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Geological folklore and Celtic literature, from Cornwall to Scotland

two races of Scotland, helped to prevent the full-blown development of a Scottish national movement of the kind typically found in nineteenth-century Europe. ‘The Scottish nation was reinterpreted as an unstable ethnic hybrid’, argues Kidd, ‘whereas Britain – or at least its heartland of England and the Scottish Lowlands – was imagined as a natural community of Saxons’, thus helping to dispel

in Rocks of nation
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Age writing, and modernist and romance novels. The first chapters reflect how the categories of science and literature were only beginning to take shape in the nineteenth century, building on well-established connections between these fields to show how geology and poetry together engage with rocks as a basis for perceiving Celtic nations and native races as distinct from England. The later chapters

in Rocks of nation

and absentee landlords in nineteenth-century Ireland, or as allegorical representations of Irish political figures such as Charles Parnell. 2 Indeed, such readings became commonplace enough that Joseph Valente would open his own full-length study in 2002, Dracula’s Crypt: Bram Stoker, Irishness, and the Question of Blood , with the declaration that the ‘decade of the Irish Dracula ended in

in Open Graves, Open Minds
Sarah Orne Jewett, The Tory Lover, and Walter Scott, Waverley

7 Nation making and fiction making: Sarah Orne Jewett, The Tory Lover, and Walter Scott, Waverley Alison Easton ‘Writing something entirely different’ Beside Sarah Orne Jewett’s desk where she would have seen it every time she looked up was a small copy of the well-known Raeburn portrait of Sir Walter Scott. No critic has commented on this, yet Scott was important to her. As she remarks in a 1905 letter to her dearest friend and companion, Annie Fields,‘How one admires that great man more and more’.1 So, what was New England’s most notable, late-nineteenth-century

in Special relationships

ceremonies on their wedding day, one at the Spanish Chapel and the other at Devonshire House 100 100 Visions and ruins in Piccadilly.98 Although he never converted, Granville’s sister, Lady Georgiana Fullerton, did convert to Catholicism in 1846 following her father’s death.99 As Gerald Parsons writes, the nineteenth century saw great changes to the social position of Catholics in England: From a position of official civil disability and overt suspicion and hostility from much of the non-​Catholic population, and from a definitely marginal status within the overall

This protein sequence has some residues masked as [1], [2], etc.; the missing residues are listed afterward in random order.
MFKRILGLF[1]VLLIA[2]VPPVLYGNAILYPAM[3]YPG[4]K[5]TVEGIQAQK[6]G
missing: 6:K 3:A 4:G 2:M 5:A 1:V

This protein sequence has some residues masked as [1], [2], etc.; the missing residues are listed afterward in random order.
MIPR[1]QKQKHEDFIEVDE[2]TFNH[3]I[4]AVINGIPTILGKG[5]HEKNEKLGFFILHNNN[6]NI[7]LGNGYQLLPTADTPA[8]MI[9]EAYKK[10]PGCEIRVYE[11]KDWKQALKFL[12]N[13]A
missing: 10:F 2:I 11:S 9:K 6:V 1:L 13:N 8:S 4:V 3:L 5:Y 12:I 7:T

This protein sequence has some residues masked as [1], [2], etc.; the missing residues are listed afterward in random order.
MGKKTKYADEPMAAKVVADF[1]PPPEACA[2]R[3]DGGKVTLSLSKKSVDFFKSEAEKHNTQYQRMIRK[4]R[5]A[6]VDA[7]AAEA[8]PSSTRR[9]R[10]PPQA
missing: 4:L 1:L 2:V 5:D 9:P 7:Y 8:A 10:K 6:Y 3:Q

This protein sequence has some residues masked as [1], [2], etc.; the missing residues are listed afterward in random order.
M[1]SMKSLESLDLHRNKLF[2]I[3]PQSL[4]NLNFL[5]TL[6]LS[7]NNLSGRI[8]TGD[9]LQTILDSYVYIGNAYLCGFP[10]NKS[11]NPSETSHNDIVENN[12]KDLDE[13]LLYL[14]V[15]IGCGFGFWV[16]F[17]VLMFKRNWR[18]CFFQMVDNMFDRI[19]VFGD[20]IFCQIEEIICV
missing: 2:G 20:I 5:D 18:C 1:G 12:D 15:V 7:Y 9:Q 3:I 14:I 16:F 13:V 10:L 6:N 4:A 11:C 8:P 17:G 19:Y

in Visions and ruins
Open Access (free)
The cartographic consciousness of Irish gothic fiction

, quantitative analysis offers a particularly instructive vantage point, allowing us strikingly to visualise the geographical settings of the literary gothic. Figure 3 demonstrates that the vast majority of the works considered in this study locate their narratives primarily in the British Isles, which, for the terms of this discussion, means mainland England, as well as Wales, Ireland, and Scotland. A much smaller percentage of works feature the Catholic Continental settings – France, Italy, Spain, and Portugal – that we have come to expect from eighteenth- and nineteenth-century

in The gothic novel in Ireland, c. 1760–1829
Margaret Harkness, George Eastmont, Wanderer (1905), and the 1889 Dockworkers’ Strike

historical truth and fictionalised history. What had happened between 1889 and 1905, the fifteen years between the dockworkers’ victory and the appearance of George Eastmont, Wanderer, both in terms of the political history of ­nineteenth-century British socialism and the evolution of Harkness’s own political views? How did the aftermath of the strike colour its depiction? More specifically, why is the strike, as reinvented in the novel, such a deeply traumatic episode, marked by a swell of contradictory judgements and a prevailing mood of uncertainty, compromise

in Margaret Harkness